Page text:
Lessons from El Nio

El Nio's unexpected reluctance to depart reminds scientists that they still have a lot to learn.

The greatest El Nio of this century ended abruptly six months ago - or did it?

Satellite data suggest that recovery from the record-breaking warmth that spread across the equatorial Pacific Ocean and disrupted worldwide weather has stalled, according to the Jet Propulsion Laboratory in Pasadena, Calif.

The JPL report added a cautionary note to El Nio researchers' discussions during last month's meeting of the American Geophysical Union. As Antonio Busalacchi from the NASA Goddard Space Flight Center in Greenbelt, Md., noted, the 1997-1998 event was the first El Nio to be "observed globally from start to finish." Data from deep ocean buoys, land stations, and several satellites have given scientists unprecedented insight into El Nio phenomena. Yet El Nio's unexpected reluctance to depart reminds them that they still have a lot to learn about our planet's most important short-term climate oscillation.

Nevertheless, scientists, for the first time, have been able to link El Nio directly with droughts, floods, and other extreme weather around the Northern Hemisphere. They often gave useful warning of those events three to six months in advance. Ants Leetmaa, who heads the National Oceanic and Atmospheric Administration's Climate Prediction Center in Camp Springs, Md., says, "It's reassuring to us" that the understanding that scientists did have produced useful forecasts.

El Nio is a complex interaction of air and sea along the equatorial Pacific. Normally, easterly wind patterns shift and even reverse. Warm sea-surface water normally pooled in the western Pacific spreads eastward. More moisture rises into the air as thunderstorm activity increases. This feeds energy into the atmosphere that winds carry long distances. Dr. Busalacchi and other scientists at the meeting explained that this is a short-term climate shift. It is not weather. It causes hemispherewide shifts in jet streams and other atmospheric circulation features that "load the dice" in favor of extreme local weather, Busalacchi said.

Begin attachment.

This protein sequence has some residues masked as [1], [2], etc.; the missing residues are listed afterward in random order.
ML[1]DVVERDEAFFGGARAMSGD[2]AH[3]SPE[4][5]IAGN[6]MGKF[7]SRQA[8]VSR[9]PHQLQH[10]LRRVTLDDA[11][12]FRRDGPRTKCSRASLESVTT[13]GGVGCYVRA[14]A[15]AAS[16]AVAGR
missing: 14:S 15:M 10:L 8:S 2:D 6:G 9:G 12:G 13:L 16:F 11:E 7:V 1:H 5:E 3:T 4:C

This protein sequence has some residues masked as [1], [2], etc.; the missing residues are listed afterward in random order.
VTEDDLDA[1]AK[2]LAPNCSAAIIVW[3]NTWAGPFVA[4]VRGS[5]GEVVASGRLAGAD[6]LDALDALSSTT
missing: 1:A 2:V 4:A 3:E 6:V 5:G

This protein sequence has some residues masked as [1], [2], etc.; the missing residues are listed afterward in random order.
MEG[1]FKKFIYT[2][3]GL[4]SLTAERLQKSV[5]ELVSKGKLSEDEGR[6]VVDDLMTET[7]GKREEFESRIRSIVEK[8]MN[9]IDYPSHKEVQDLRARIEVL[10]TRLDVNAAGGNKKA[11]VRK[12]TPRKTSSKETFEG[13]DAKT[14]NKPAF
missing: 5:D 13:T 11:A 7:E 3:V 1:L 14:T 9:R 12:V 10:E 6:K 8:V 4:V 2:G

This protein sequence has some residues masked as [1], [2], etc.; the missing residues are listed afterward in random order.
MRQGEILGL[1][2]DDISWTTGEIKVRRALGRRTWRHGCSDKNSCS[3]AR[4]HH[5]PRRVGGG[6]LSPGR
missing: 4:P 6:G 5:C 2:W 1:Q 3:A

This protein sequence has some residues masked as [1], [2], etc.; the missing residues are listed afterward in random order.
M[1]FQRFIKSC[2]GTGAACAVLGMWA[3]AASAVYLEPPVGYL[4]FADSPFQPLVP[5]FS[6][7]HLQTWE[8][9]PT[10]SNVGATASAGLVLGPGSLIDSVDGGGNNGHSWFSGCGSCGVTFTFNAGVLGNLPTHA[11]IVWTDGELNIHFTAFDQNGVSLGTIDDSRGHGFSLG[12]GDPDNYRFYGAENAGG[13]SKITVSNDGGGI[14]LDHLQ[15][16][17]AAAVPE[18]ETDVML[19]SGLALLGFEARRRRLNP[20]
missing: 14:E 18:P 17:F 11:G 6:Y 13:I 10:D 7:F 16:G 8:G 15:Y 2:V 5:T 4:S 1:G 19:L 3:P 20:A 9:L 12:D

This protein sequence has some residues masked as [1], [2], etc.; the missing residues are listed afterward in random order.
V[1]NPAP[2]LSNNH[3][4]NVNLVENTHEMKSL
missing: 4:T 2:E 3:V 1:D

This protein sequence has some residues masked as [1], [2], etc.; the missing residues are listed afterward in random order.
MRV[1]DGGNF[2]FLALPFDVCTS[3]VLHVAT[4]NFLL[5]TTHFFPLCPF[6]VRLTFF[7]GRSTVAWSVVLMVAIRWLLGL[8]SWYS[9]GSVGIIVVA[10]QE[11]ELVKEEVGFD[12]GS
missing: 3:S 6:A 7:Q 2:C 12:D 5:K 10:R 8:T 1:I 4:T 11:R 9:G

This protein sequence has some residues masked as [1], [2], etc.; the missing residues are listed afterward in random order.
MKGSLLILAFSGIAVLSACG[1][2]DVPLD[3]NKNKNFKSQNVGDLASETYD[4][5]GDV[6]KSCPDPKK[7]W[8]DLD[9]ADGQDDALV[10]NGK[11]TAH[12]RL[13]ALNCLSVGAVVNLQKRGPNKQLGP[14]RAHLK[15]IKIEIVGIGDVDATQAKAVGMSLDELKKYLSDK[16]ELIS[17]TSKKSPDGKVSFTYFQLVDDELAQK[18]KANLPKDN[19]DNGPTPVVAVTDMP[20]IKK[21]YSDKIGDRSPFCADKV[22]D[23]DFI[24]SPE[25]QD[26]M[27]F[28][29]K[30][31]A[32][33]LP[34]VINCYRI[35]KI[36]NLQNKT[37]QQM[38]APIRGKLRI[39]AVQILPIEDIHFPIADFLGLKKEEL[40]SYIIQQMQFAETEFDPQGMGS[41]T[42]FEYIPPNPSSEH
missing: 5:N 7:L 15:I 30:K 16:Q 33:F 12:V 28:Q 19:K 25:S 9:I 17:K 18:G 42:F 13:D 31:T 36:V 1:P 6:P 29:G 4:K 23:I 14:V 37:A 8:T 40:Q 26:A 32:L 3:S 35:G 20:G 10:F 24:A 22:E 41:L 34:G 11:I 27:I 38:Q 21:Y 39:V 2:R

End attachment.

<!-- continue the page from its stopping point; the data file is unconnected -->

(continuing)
With hindsight, scientists now can link the El Nio induced circulation changes directly to some regional weather events. These include drought in Australia and floods in parts of South America. According to the NOAA Climate Diagnostics Center, analyses now show "a strong link" between the Pacific warming and the catastrophic ice storm that hit southeastern Canada and the northeastern United States last January.

California's heavy rains last February also link to El Nio. But the Pacific warming had much less effect on the state's rains earlier that winter.

The NOAA report notes that the new understanding of El Nio "contributed not only to the very high skill of seasonal forecasts ... but also to increased skill in extended-range weather forecasts (5 days to 2 weeks)." Dr. Leetmaa reflected his colleagues' pride in this skill when he observed that "we were light years ahead of the last major El Nio" 15 years ago.

But there are caveats. Not all the forecasts were successful. And false alarms can be more dangerous than having no forecast at all, as Jennifer Philips from Columbia University in New York pointed out. She noted that forecasts of El Nio related drought in Zimbabwe so intimidated farmers that they planted minimum crops. In fact, there was adequate rain. But the poor planting caused an unnecessary food shortage. There needs to be better advance planning on how best to use long-range climate forecasts, she said.

Tim Barnett from Scripps Institution of Oceanography in La Jolla, Calif., explained that lesser climate oscillations that occur in various regions are also important. They include such effects as the North Atlantic Oscillation that brings periodic drought to parts of Africa. "The next frontier of research" is to learn how these oscillations affect distant weather and how they interact with each other and with El Nio, Dr. Barnett said.

Meanwhile, climate watchers will not be blindsided by El Nio again. The observing system now in place will continuously monitor the equatorial Pacific. The Tropical Atmosphere Ocean Array of 70 instrumented buoys strung across the Pacific is particularly important. Before TAO, "we were working blind," Busalacchi says.

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